I. Members of the L.G.B.T.Q. community are more likely to victims of hate crimes.
A. One source that will be used is the New York Times article, “L.G.B.T. People Are More Likely to Be Targets of Hate Crimes Than Any Other Minority Group.” The article gives several reasons why the violence towards this group is growing. One of which is that as some people become more accepting, then groups that oppose it become more radical.
B. This was especially true after gay marriage was legalized, “The flip side of marriage equality is that people who strongly oppose it find the shifting culture extremely disturbing” (Park & Mykhyalyshyn, 2016, para. 9).
C. Underreported incidents are another reason for the violence to be getting more attention. It was hard to determine how many attacks occurred because people were afraid of coming forward.
II. Another source that comments on how the perception of violence towards gays and lesbians is changing is in the book, Violence Towards Gays and Lesbians.
A. .In the book, it mentions that violence towards gay people is starting to become as big a social taboo as violence towards children and women (Comstock, 1992, p. 1).
B. Previously, members of the L.G.B.T.Q. were not welcomed and people did not want to protect their rights, or their safety, similar to how many people did not stop violence against African Americans before the Civil Rights Movement.
III. Also, it is important that one knows what makes a crime a hate crime. The book, Hate Crimes: The Rising Tide of Bigotry and Bloodshed, demonstrates what makes a hate crime.
A. “hate offenses are directed against members of a particular group simply because of their membership in that group...the victim’s basis for an attack may be a victim’s race, ethnicity, religion, sexual orientation or gender” (Levin & MacDewitt, 2013, p. 5).
IV. One aspect that needs to be addressed is how members of the L.G.B.T.Q. community interacts with the police in their communities.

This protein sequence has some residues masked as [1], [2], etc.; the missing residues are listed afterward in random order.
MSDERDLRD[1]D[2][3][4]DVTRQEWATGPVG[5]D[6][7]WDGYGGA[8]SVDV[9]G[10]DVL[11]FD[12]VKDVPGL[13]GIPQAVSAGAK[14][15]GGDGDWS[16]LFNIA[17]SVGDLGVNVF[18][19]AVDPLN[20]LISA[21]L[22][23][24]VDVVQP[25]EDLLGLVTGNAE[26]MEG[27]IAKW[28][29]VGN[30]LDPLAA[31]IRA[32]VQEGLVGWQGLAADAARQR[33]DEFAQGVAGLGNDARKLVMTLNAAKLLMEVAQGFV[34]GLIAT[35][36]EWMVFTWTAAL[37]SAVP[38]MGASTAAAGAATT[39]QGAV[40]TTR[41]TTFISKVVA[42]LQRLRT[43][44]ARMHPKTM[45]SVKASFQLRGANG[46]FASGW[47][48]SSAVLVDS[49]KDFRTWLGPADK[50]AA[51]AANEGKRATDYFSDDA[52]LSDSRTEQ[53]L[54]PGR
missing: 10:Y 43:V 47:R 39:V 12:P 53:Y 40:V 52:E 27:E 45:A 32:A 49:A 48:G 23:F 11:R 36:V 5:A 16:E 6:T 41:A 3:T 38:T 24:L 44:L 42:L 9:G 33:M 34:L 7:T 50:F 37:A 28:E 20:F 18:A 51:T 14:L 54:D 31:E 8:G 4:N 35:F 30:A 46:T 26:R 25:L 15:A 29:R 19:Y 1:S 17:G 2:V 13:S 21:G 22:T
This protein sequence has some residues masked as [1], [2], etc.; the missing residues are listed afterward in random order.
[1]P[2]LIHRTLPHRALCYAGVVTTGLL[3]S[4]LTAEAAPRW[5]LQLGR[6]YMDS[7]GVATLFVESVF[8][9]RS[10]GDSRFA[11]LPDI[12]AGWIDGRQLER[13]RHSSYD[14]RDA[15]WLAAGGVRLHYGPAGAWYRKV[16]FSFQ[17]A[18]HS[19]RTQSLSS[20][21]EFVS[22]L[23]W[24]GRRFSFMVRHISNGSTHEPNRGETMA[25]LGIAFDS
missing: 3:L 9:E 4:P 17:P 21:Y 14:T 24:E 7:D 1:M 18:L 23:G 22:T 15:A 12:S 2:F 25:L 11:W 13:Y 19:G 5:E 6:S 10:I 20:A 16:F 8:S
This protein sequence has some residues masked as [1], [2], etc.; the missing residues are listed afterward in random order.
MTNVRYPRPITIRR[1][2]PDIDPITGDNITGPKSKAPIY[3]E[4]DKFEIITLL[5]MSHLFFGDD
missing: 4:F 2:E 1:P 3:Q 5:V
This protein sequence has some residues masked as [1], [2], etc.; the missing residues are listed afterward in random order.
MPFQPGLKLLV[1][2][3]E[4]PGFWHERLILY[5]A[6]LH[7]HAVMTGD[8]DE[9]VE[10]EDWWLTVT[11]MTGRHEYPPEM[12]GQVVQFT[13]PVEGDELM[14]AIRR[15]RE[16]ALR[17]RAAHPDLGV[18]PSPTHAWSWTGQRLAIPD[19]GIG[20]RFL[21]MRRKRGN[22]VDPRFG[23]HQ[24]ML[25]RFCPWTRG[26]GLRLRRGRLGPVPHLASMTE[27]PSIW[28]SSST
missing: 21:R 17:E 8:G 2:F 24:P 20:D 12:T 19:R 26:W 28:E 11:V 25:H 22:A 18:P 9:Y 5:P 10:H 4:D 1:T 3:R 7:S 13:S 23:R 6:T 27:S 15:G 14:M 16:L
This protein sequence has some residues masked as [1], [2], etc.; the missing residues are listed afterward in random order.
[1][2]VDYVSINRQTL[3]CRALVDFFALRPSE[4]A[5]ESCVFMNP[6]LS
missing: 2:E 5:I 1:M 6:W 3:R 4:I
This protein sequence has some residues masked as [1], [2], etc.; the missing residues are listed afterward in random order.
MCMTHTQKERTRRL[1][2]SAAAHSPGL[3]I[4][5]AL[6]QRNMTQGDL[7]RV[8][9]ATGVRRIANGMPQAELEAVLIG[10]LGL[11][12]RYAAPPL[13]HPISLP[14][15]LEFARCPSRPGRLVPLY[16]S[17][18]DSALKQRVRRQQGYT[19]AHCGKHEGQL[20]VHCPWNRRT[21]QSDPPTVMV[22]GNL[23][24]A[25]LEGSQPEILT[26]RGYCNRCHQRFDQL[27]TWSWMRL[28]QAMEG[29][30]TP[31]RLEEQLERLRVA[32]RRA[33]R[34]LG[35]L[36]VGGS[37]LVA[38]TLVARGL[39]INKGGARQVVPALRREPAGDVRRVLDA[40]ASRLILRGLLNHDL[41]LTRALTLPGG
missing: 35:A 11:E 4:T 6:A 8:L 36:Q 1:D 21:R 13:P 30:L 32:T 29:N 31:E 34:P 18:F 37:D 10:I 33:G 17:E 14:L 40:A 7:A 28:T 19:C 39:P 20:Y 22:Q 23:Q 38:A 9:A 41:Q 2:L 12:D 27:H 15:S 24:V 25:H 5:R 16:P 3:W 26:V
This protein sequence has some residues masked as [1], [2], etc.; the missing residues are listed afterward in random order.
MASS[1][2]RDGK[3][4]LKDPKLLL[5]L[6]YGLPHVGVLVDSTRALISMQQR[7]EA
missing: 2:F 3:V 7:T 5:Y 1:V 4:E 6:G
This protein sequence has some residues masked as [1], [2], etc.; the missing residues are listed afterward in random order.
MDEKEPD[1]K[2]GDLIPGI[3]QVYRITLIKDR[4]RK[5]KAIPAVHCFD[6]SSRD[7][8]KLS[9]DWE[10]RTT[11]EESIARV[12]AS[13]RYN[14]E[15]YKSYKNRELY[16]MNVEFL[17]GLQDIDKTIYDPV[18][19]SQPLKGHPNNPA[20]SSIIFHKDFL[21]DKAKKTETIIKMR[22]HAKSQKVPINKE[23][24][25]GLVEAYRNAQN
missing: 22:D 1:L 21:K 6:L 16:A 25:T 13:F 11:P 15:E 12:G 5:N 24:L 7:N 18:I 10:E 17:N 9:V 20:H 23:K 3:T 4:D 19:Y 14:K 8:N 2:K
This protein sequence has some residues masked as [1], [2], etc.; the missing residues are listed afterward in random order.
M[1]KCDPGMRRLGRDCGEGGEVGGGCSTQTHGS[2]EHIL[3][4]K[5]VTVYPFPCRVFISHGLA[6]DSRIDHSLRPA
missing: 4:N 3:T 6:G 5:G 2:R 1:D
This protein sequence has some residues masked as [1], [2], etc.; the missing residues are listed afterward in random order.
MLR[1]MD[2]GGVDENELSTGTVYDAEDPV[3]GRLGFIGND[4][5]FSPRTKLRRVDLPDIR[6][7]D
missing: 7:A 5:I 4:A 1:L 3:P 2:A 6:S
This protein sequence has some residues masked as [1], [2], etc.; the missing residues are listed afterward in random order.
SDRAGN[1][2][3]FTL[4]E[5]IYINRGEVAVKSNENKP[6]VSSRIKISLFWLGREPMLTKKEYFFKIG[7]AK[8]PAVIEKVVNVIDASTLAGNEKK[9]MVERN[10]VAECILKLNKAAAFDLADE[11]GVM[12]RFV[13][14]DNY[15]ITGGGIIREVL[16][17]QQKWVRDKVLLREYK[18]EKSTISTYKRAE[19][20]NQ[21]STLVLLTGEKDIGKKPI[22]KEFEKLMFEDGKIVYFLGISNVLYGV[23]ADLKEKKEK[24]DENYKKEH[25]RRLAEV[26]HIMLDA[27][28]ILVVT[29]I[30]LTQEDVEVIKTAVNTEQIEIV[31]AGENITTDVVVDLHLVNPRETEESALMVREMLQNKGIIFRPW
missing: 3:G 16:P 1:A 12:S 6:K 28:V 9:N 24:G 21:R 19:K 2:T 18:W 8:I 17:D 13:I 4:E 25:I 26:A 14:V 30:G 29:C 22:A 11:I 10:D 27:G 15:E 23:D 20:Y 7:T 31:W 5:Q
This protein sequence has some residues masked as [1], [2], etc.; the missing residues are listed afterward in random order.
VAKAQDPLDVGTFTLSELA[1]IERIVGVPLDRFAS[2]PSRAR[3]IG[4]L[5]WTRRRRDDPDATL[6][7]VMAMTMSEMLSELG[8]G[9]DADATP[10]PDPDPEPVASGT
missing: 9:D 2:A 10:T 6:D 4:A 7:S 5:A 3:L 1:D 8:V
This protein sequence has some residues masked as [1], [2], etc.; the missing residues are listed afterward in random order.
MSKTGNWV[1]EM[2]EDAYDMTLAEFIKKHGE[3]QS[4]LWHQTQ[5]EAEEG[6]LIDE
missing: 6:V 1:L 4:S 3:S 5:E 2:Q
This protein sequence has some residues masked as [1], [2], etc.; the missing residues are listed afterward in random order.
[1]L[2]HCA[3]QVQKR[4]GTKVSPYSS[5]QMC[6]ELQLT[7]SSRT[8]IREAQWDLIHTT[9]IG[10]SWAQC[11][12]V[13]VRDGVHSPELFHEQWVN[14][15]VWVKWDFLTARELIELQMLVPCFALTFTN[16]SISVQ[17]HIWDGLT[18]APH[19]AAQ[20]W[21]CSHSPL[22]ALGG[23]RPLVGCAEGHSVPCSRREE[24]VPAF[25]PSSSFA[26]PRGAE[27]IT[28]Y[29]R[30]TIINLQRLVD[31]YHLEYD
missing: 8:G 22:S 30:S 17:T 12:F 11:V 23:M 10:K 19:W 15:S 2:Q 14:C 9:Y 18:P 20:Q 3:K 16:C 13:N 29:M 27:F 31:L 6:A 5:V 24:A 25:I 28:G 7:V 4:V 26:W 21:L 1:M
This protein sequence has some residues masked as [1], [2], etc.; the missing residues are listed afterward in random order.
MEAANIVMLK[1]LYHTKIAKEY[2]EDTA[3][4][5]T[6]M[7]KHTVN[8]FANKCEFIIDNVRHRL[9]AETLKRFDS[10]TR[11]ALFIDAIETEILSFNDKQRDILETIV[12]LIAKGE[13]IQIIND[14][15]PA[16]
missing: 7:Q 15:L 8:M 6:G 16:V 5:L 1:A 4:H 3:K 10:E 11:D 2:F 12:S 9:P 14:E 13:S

A. The way a community polices hate crimes may affect how they are handled, and in the article, “When love meets hate: The relationship between state policies on gay and lesbian rights and hate crime incidence” studies this. They found that certain policies in the police force encourage discrimination, and this may lead to increases in hate crimes (Levy & Levy, 2017, para. 1).
V. Also, this paper cannot be written without mentioning one of the worst hate crimes perpetrated against the L.G.B.T.Q. community in the United States, the Orlando Night
A. The article, “Senseless violence: a global problem with psychological ramifications” looks at how the Orlando nightclub shooting affected people’s thought towards hate crimes, and how senseless violence affects communities (Rokach, Ahmed & Patel, 2017, para. 10). It is sadly one of many examples of hate crimes in the country’s history.
Comstock, G. D. (1992). Violence against lesbians and gay men. Columbia University Press.
Levin, J., & MacDevitt, J. (2013). Hate crimes: The rising tide of bigotry and bloodshed. Springer.
Levy, B. L., & Levy, D. L. (2017). When love meets hate: the relationship between state policies on gay and lesbian rights and hate crime incidence. Social science research, 61, 142-159.
Park, H., & Mykhyalyshyn, I. (2016) L.G.B.T. people are more likely to be targets of hate crimes than any other minority group. The New York Times, Retrieved from www.nyt.com
Rokach, A., Ahmed, R., & Patel, K. (2017). Senseless violence: a global problem with psychological ramifications. Routledge.